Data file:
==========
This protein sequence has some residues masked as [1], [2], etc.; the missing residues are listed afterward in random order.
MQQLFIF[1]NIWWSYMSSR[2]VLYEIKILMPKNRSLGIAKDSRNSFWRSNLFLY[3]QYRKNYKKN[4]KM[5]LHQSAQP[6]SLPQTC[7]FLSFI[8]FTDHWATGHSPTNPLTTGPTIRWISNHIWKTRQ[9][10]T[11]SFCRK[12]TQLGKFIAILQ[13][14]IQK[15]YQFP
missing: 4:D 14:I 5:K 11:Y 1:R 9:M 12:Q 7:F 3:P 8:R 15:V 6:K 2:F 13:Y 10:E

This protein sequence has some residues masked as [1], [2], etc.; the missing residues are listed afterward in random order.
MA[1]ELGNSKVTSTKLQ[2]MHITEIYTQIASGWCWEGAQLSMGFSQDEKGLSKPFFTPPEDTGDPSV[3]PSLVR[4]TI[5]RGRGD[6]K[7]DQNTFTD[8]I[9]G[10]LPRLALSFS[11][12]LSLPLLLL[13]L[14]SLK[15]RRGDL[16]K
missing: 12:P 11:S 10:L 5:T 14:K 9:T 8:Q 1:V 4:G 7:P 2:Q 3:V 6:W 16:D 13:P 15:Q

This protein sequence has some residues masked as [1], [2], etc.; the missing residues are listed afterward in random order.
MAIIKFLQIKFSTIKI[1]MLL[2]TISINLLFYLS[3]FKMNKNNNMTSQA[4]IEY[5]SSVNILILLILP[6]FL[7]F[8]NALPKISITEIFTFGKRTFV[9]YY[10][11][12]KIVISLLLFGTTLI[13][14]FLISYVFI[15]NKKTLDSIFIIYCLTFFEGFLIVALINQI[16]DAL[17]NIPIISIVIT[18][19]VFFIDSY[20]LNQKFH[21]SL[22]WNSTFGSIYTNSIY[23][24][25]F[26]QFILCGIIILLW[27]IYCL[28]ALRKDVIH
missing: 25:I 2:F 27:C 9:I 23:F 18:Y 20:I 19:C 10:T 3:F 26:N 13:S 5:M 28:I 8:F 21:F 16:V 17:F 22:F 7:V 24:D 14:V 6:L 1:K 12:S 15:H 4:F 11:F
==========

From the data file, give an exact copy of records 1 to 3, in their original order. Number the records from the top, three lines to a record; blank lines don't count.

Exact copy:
This protein sequence has some residues masked as [1], [2], etc.; the missing residues are listed afterward in random order.
MQQLFIF[1]NIWWSYMSSR[2]VLYEIKILMPKNRSLGIAKDSRNSFWRSNLFLY[3]QYRKNYKKN[4]KM[5]LHQSAQP[6]SLPQTC[7]FLSFI[8]FTDHWATGHSPTNPLTTGPTIRWISNHIWKTRQ[9][10]T[11]SFCRK[12]TQLGKFIAILQ[13][14]IQK[15]YQFP
missing: 4:D 14:I 5:K 11:Y 1:R 9:M 12:Q 7:F 3:P 8:R 15:V 6:K 2:F 13:Y 10:E

This protein sequence has some residues masked as [1], [2], etc.; the missing residues are listed afterward in random order.
MA[1]ELGNSKVTSTKLQ[2]MHITEIYTQIASGWCWEGAQLSMGFSQDEKGLSKPFFTPPEDTGDPSV[3]PSLVR[4]TI[5]RGRGD[6]K[7]DQNTFTD[8]I[9]G[10]LPRLALSFS[11][12]LSLPLLLL[13]L[14]SLK[15]RRGDL[16]K
missing: 12:P 11:S 10:L 5:T 14:K 9:T 8:Q 1:V 4:G 7:P 2:Q 3:V 6:W 16:D 13:P 15:Q

This protein sequence has some residues masked as [1], [2], etc.; the missing residues are listed afterward in random order.
MAIIKFLQIKFSTIKI[1]MLL[2]TISINLLFYLS[3]FKMNKNNNMTSQA[4]IEY[5]SSVNILILLILP[6]FL[7]F[8]NALPKISITEIFTFGKRTFV[9]YY[10][11][12]KIVISLLLFGTTLI[13][14]FLISYVFI[15]NKKTLDSIFIIYCLTFFEGFLIVALINQI[16]DAL[17]NIPIISIVIT[18][19]VFFIDSY[20]LNQKFH[21]SL[22]WNSTFGSIYTNSIY[23][24][25]F[26]QFILCGIIILLW[27]IYCL[28]ALRKDVIH
missing: 25:I 2:F 27:C 9:I 23:F 18:Y 20:I 19:C 10:T 3:F 26:N 13:S 5:M 28:I 8:F 21:F 16:V 17:F 22:F 7:V 24:D 14:V 6:L 1:K 12:S 15:H 4:F 11:F